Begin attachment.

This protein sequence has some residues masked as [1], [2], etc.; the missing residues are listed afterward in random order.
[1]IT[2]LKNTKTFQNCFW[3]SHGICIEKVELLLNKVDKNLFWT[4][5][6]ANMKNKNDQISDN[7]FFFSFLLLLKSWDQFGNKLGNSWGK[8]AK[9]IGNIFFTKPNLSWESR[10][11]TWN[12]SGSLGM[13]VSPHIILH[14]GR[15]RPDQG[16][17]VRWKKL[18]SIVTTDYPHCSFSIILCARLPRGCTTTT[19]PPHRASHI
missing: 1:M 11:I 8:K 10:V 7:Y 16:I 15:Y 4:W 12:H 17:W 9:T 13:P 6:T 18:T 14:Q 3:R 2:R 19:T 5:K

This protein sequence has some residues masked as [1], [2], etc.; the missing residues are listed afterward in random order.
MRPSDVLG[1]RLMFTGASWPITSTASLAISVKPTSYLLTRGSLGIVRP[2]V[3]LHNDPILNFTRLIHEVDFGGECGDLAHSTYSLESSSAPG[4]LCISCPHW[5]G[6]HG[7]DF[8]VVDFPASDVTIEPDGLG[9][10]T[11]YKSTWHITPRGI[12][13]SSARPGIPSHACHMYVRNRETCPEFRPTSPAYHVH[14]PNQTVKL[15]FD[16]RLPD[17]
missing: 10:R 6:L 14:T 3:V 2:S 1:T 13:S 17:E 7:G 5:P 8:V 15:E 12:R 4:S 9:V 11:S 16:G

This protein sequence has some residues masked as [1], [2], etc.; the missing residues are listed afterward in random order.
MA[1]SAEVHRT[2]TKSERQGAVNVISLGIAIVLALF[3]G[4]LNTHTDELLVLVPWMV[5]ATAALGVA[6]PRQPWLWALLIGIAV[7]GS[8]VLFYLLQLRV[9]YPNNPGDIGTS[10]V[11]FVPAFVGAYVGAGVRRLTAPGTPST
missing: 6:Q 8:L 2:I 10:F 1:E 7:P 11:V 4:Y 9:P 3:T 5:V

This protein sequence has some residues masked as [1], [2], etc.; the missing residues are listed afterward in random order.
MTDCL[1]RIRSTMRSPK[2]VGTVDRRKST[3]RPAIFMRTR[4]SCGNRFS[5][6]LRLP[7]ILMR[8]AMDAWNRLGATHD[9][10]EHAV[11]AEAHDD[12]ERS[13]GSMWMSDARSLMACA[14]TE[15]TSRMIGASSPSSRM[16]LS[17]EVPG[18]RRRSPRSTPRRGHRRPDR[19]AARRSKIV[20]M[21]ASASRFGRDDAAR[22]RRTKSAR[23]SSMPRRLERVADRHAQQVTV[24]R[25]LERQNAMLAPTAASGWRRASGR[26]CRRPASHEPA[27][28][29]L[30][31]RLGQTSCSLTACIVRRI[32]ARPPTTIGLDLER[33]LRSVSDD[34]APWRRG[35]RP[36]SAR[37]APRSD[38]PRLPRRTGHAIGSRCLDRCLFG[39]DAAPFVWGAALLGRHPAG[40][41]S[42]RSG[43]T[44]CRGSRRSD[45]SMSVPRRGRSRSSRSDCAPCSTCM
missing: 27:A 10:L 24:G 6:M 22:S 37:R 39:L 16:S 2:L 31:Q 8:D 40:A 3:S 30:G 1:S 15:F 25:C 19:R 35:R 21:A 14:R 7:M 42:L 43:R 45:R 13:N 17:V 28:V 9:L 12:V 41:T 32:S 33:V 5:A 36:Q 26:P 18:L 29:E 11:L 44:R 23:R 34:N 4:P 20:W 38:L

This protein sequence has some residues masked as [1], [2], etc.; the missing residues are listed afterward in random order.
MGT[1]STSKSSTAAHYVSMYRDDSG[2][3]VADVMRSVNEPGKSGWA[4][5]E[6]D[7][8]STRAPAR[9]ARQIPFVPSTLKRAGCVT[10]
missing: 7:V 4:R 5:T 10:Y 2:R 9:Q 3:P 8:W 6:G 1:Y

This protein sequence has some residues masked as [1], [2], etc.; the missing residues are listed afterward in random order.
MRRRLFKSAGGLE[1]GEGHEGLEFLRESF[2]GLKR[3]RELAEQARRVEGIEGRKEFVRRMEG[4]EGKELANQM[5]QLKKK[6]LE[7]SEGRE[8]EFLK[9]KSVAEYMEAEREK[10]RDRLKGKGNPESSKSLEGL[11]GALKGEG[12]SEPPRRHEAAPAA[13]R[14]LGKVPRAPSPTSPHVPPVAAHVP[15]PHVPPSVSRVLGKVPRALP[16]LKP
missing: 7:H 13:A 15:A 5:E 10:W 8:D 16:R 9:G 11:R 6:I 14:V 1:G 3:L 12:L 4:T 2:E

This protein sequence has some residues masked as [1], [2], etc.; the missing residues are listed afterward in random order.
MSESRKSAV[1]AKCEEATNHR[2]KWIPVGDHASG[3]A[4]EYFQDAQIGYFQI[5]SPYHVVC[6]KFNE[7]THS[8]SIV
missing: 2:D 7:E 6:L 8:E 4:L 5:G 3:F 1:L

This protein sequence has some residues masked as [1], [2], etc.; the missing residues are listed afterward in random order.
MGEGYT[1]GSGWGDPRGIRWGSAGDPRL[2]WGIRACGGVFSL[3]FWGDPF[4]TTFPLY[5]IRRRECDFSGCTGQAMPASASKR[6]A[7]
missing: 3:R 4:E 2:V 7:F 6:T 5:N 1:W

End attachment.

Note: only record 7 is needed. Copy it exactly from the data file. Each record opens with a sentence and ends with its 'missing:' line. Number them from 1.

This protein sequence has some residues masked as [1], [2], etc.; the missing residues are listed afterward in random order.
MSESRKSAV[1]AKCEEATNHR[2]KWIPVGDHASG[3]A[4]EYFQDAQIGYFQI[5]SPYHVVC[6]KFNE[7]THS[8]SIV
missing: 2:D 7:E 6:L 8:E 4:L 5:G 3:F 1:L